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Argentinosaurus (Wikimedia Commons)


Argentinosaurus (Greek for "Argentina lizard"); pronounced ARE-jen-TEEN-oh-SORE-us


Forests of South America

Historical Period:

Middle Cretaceous (100-90 million years ago)

Size and Weight:

Up to 130 feet long and 110 tons



Distinguishing Characteristics:

Enormous size; long neck; relatively small head


About Argentinosaurus:

As you may have guessed from its name, the remains of Argentinosaurus were discovered in present-day Argentina, in South America. To date, researchers haven't found an entire skeleton, but what they have found--four-foot long vertebrae and five-foot-long tibiae--indicate that Argentinosaurus was a truly titanic sauropod (hence its classification in some circles as a titanosaur, a lightly armored descendant of the sauropods). Just how big was Argentinosaurus? Well, some reliable estimates place this dinosaur at 100 feet from head to tail and over 100 tons! See more facts and figures about Argentinosaurus and a gallery of Argentinosaurus pictures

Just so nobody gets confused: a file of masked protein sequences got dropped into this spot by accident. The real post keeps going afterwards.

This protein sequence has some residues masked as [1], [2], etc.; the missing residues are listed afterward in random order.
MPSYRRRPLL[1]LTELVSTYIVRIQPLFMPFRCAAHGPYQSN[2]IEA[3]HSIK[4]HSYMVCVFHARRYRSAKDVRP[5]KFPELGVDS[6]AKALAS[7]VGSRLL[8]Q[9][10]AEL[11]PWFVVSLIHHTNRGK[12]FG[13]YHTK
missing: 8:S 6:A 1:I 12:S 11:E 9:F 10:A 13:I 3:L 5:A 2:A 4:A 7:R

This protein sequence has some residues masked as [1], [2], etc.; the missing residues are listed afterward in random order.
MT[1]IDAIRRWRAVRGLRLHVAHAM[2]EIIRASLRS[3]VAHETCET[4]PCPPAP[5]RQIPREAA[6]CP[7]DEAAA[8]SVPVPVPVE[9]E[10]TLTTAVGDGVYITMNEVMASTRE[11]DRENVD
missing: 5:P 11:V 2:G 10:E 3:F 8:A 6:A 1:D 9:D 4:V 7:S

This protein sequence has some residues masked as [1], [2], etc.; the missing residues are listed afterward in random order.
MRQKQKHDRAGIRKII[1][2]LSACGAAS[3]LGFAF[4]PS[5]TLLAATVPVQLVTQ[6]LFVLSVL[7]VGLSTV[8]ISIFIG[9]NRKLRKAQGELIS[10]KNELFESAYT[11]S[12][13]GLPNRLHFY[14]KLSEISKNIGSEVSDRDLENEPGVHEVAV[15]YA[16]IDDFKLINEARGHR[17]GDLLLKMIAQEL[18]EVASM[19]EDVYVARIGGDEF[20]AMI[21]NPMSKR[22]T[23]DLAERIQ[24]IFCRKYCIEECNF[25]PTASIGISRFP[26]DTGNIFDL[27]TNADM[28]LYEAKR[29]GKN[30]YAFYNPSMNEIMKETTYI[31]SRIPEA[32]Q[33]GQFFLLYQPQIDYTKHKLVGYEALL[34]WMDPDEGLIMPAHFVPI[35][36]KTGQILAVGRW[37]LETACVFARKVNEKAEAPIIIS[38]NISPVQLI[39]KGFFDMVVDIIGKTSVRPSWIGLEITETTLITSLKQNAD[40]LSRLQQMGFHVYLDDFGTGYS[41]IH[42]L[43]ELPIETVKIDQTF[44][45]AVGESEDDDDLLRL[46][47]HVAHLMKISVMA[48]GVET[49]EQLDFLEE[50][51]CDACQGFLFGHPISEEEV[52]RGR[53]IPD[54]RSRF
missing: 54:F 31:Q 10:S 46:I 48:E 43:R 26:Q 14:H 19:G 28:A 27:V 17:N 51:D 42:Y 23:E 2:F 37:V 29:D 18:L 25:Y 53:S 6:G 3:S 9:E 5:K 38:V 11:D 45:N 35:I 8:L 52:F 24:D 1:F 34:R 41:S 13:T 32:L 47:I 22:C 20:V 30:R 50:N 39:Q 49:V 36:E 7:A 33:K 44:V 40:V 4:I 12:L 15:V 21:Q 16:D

Interestingly, the remains of Argentinosaurus were dug up near the fossils of another huge dinosaur--the carnivorous theropod Giganotosaurus. This has led paleontologists (and TV producers) to speculate that packs of Giganotosaurus may have hunted down full-grown Argentinosaurus adults--a chase that would certainly have been deadly for any smaller creatures that happened to get in the way. (See Giganotosaurus vs. Argentinosaurus - Who Wins? for an analysis of this hypothetical encounter.)

The status of Argentinosaurus as the largest dinosaur that ever lived is constantly in jeopardy. Paleontologists in India have uncovered the remains of another plant-eater, Bruhathkayosaurus, that may have been even bigger than Argentinosaurus; the trouble is, no one is exactly sure what type of dinosaur Bruhathkayosaurus was. Another possible usurper of Argentinosaurus' throne is the equally mysterious Amphicoelias, from North America, which some paleontologists say measured 200 feet long and weighed as much as 125 tons. Those are impressive numbers, to be sure, but until more supporting evidence is found Argentinosaurus remains the largest identified dinosaur.


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